Popular buzzwords have been floating around recruiting circles for quite some time: ?passive candidates? and ?active candidates.? What makes a passive candidate desirable? What makes an active candidate less desirable? To understand these concepts we must first examine what makes an individual passive or active. Imagine a straight line. On the left end of the line is the extreme passive candidate. On the right end of the line is the extreme active candidate. The line represents the amount of time per week an individual is spending on their job search. A truly passive candidate spends zero amount of time per week on their job search. They are not looking at job postings, Sunday classifieds nor have they posted a resume or profile on a career database. As one moves to the right of the continuum, they become more active in their job search. Maybe they posted a resume confidentially to see what comes their way or maybe they spent an hour or so looking at job postings while sitting at their desk for lunch. Visualizing this continuum is important because a variety of your recruitment methods are targeting different folks on this continuum depending on the amount of action needed on the candidate?s part. Placing an ad in your Sunday paper will target the most active of candidates. Why? The amount of time it takes to read through the Sunday classifieds, make note of an interesting job and then respond by fax or email is somewhat high. Likewise the proactive recruitment method of ?direct sourcing? or searching the World Wide Web will target the most passive of candidates. What makes a passive candidate desirable and an ?active? candidate less desirable? I disagree with the popular notion that ?active? job seekers are disgruntled, unhappy, job hoppers therefore undesirable. I believe an ?active? candidate is less desirable because the competition for them is stiff. In fact, I would argue that 95% of all corporate recruiters spend most of their time on the right side of the continuum targeting only ?active? candidates. Imagine a pond. The pond is where your active candidates are and they generally bite quickly on your fishing line but there are many other lines around you and competition is fierce. Imagine the ocean. The ocean is where your passive candidates are and they can be slow to bite on your line but your competition is much less. 90% of corporate recruiters are fishing in the pond whereas less than 10% are fishing in the ocean. List out your various recruitment methods and services. Now from a job seeker?s perspective place them on your passive/active continuum line. If you draw a triangle underneath the middle of the line so that it resembles a teeter-totter (remember those), are your methods weighing you down on one end versus the other? The key is balance. Balancing proactive recruitment methods such as sourcing and marketing with reactive recruitment methods like posting will get your fishing line in all the right places. Balanced recruiting results in better quality candidates and more candidates to choose from. A successful recruiter acts as a project manager constantly balancing and measuring their different recruiting methods so they can result in the utmost in product. It?s not just about making a hire, it?s about making the right hire by utilizing all of your sources. Good luck!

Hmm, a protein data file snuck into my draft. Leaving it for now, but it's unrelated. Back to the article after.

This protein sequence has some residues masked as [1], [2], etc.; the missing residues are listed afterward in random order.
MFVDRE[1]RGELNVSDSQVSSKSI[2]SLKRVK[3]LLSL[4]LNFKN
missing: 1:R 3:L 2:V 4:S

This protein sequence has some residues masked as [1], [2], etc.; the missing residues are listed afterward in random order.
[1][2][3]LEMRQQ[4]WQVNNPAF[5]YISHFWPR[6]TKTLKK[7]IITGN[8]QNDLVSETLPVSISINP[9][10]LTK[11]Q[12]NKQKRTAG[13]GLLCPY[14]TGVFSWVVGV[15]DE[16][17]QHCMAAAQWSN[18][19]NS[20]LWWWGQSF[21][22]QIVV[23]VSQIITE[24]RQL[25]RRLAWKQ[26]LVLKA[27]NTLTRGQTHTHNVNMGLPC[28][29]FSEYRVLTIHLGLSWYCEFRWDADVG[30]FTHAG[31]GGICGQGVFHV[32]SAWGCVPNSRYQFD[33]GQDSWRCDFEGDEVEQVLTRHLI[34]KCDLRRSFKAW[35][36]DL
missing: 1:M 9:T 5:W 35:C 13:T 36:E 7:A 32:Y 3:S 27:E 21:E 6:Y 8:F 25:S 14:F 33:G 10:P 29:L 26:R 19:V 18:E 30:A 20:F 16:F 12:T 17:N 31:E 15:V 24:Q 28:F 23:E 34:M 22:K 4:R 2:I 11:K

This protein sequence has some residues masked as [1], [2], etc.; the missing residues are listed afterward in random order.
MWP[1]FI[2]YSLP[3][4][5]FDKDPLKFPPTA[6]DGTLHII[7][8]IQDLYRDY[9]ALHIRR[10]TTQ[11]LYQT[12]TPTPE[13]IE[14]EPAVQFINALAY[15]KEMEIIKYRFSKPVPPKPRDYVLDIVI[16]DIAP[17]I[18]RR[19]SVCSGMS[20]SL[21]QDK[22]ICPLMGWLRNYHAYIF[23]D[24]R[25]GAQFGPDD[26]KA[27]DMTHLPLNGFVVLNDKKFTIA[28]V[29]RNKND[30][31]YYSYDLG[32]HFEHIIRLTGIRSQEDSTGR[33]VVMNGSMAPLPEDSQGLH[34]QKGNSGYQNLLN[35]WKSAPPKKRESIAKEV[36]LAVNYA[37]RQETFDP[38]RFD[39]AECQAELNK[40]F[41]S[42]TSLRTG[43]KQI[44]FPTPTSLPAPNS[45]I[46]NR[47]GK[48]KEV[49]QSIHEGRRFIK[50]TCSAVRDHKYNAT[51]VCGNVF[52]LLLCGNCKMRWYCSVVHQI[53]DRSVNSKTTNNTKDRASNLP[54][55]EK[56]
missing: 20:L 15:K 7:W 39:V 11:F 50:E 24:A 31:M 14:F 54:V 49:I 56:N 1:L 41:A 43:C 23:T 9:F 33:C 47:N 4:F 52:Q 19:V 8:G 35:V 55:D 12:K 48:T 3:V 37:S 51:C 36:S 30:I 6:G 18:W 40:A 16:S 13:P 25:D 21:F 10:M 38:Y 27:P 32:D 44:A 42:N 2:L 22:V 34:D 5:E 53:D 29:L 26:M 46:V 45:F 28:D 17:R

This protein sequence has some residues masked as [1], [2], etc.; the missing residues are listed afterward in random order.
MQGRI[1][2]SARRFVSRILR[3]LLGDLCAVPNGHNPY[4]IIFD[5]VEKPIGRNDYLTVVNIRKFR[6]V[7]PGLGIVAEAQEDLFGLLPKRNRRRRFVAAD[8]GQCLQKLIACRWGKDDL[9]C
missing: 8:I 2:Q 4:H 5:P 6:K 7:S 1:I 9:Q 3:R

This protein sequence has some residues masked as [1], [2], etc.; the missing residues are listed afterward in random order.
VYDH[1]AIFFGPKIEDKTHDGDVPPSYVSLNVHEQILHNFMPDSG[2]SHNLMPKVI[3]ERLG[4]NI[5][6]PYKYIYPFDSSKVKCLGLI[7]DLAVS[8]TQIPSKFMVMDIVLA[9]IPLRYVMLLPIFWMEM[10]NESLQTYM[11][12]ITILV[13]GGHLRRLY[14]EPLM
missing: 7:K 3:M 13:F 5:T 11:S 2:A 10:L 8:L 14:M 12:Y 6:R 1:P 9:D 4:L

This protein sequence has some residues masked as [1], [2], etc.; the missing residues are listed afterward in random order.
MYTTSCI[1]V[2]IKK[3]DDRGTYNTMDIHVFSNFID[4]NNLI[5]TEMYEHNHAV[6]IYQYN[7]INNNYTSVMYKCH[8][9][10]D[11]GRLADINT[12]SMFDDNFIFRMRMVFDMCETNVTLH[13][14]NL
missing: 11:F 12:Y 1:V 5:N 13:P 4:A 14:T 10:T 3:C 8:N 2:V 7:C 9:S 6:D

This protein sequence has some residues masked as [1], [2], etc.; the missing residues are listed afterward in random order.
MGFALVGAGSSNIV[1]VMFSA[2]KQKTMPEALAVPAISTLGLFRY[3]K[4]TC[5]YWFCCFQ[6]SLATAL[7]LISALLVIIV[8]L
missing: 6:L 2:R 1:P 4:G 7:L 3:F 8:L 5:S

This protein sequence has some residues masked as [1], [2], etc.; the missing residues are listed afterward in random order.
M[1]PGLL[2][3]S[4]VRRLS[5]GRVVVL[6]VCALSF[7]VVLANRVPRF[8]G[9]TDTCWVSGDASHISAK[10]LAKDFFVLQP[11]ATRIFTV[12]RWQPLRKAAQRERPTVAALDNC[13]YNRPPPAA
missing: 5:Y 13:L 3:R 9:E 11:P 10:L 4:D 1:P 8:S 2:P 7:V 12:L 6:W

Hundreds of tech hiring teams have halted their standard hiring processes in favor of remote interviewing, sourcing and screening, which can directly impact the candidate experience. Download this guide to see how the best-in-class teams approach remote tech hiring in a dynamic, candidate-centric market.